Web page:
Klang may not have set the world on fire when it launched in 2016, but it holds a special place in the hearts of rhythm game fans. Its upcoming sequel is looking quite promising, too. Taking the satisfying rhythm action loop of its predecessor, Klang 2 is looking to build on it with notable improvements to combat, while the promise of more excellent music is, of course, exciting as well. We recently reached out to Klang developer Tom-Ivar Arntzen to learn more about the game and how it’s going to improve on its predecessor. You can read our conversation below.
“Klang 2 downplays the platforming in favor of intense rhythm-action.”
Klang 2’s semi-procedural combat system sounds quite interesting on paper. Can you talk about how it functions, and how it alters the music?
The three main ingredients for most rhythm games are the music track, the beat map, and the player interaction. Whether you are tapping circles, pressing arrow keys, or hitting plastic guitar strings, the player still times their input to overlapping icons typically placed at the bottom of the screen.
At a glance, there are many similarities between Klang 2 and games like “OSU!”. Targets appear on the screen in a pre-determined pattern, and you click them in rapid succession to rack up high scores.
Klang 2 shakes this up by introducing its namesake, the tuneblade wielding rhythm-warrior who dynamically influences the target patterns with acrobatic movement and flashy attacks. Each enemy you’re facing has its unique ruleset for how to distribute and move targets across the screen.
While the music and beat map remains the same on each level. The flow of combat will be influenced by Klang’s movements, the procedural pattern generation, and the player’s ability to keep up. The balance of static and dynamic gameplay makes for an experience where practice makes perfect, without feeling overly predictable. The result is a very replayable gameplay loop that stays fresh as long as you like hard-hitting electronic dance music.
What are the biggest improvements you have made in Klang 2 over the first game?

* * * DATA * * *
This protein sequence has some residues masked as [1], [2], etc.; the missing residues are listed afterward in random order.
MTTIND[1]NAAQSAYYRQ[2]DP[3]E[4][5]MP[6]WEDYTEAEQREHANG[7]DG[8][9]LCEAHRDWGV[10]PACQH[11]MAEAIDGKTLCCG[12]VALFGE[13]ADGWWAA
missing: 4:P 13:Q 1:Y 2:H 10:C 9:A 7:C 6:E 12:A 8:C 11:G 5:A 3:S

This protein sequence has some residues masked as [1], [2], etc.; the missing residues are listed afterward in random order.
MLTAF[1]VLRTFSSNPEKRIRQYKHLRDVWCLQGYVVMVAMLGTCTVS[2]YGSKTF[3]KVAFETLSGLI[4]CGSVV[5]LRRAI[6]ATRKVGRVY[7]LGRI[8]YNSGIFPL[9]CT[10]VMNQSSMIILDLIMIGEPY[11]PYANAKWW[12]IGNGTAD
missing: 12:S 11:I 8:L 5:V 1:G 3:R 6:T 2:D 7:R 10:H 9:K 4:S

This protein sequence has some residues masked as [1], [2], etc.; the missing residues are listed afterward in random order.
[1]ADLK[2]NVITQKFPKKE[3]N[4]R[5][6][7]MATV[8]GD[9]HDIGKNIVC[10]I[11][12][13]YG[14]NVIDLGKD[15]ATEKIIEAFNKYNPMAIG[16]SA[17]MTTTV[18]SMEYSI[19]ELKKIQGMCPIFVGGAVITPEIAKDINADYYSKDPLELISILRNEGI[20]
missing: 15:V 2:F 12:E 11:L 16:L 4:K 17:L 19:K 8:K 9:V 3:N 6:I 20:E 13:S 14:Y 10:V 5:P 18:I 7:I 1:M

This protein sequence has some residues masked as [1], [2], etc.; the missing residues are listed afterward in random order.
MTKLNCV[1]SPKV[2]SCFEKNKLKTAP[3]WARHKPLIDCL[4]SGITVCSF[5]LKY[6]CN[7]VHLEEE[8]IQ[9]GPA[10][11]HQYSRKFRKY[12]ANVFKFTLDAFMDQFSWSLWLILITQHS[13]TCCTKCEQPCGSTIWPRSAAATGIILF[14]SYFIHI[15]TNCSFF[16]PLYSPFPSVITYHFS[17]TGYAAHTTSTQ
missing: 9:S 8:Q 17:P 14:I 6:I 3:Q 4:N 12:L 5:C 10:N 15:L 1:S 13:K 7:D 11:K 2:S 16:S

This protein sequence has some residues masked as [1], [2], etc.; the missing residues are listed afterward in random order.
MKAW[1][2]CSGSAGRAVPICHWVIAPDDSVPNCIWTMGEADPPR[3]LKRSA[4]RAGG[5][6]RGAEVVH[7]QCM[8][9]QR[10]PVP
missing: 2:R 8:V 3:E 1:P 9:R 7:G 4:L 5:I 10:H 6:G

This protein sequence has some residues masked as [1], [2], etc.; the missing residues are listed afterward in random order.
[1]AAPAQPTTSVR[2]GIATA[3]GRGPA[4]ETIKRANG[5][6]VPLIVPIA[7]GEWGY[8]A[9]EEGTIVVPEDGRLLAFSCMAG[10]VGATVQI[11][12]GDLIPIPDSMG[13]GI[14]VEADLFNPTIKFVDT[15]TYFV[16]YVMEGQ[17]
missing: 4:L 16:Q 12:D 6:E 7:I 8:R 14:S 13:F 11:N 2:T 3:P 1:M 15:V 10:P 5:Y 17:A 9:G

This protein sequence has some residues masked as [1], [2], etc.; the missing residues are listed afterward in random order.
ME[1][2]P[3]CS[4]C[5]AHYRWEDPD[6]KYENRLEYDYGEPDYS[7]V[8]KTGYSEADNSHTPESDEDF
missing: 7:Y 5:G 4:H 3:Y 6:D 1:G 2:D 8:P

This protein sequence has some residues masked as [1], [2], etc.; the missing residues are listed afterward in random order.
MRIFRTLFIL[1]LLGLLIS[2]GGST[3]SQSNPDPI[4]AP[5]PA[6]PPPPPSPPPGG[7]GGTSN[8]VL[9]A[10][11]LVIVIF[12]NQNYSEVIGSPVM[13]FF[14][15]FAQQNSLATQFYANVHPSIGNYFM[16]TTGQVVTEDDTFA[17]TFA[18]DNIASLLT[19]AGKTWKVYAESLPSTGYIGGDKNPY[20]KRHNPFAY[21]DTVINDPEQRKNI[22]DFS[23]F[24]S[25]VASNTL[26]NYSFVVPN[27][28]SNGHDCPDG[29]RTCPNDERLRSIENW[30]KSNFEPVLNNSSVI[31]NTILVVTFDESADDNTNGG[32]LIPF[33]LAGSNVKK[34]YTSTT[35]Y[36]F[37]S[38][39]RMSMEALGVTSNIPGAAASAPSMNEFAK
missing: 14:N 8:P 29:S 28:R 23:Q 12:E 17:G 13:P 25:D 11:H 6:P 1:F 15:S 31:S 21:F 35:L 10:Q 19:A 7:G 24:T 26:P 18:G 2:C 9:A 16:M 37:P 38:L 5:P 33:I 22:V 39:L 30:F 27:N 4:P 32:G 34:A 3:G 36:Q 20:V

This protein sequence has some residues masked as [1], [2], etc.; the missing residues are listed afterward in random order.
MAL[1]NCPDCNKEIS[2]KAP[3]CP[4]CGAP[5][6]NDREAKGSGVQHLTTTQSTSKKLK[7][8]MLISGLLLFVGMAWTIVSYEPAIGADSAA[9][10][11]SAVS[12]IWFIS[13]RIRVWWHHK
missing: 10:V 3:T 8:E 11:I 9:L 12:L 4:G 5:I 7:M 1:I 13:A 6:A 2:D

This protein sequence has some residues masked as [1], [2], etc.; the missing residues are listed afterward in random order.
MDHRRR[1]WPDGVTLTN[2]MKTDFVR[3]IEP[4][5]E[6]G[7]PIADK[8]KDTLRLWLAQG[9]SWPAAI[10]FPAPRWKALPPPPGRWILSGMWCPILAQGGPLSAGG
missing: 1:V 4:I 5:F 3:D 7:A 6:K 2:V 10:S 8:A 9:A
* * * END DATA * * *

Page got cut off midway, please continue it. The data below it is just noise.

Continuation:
Klang 1 is a hybrid game blending platforming and rhythm games together. The game’s core can be described as Ninja Gaiden meeting Stepmania/DDR, though the balance of game influences varies a lot. Some levels favor platforming with a purely cosmetic rhythm component, in others the player doesn’t move at all, only focusing on parrying incoming attacks to the beat.
In hindsight, it made for an uneven experience. Many players felt that their preferred balance of rhythm-platforming was featured too rarely and that it was hard to achieve a sense of mastery with the rules changing around so often. There was also jank stemming from Klang 1 being my first genuine attempt at game development. The performance especially left a lot to be desired.
Klang 2 on the other hand downplays the platforming in favor of intense rhythm-action. Designed from the ground up with the wisdom earned from making Klang 1, I chose to focus on a tight gameplay loop. A philosophy I designed around was that all polish I put in should benefit the whole experience instead of just one specific level. As a result, the controls feel a lot tighter, and there’s much less getting in the way of player immersion.
Can you talk to us about the process of how Klang’s music is created, especially given how crucial it is to the experience, and how it impacts development of other aspects of the game?
Klang 1’s level design was formed in my mind by listening to bLiNd’s music. I started with a vague idea for a game scenario, where the composer would do his thing with minimum direction. By the time I got around to designing the level, I had already been jamming to the associated music for months. The result was level design informed by the music and not the other way around. I still use this approach to this day, even if my design goals with Klang 2 have changed.
Klang 1 was designed with a cinematic mindset, where it made sense to have everything originally composed by one artist exclusively for the game. Klang 2 on the other hand is much more arcadey and scalable with the platforming aspect now scrapped.
Klang 2 features music from artists all around the world (bLiNd from the US, Nhato & Taishi from Japan & cYsmix from Norway to name a few). As music in their style inspired Klang to begin with, it only made sense to include their work in the game.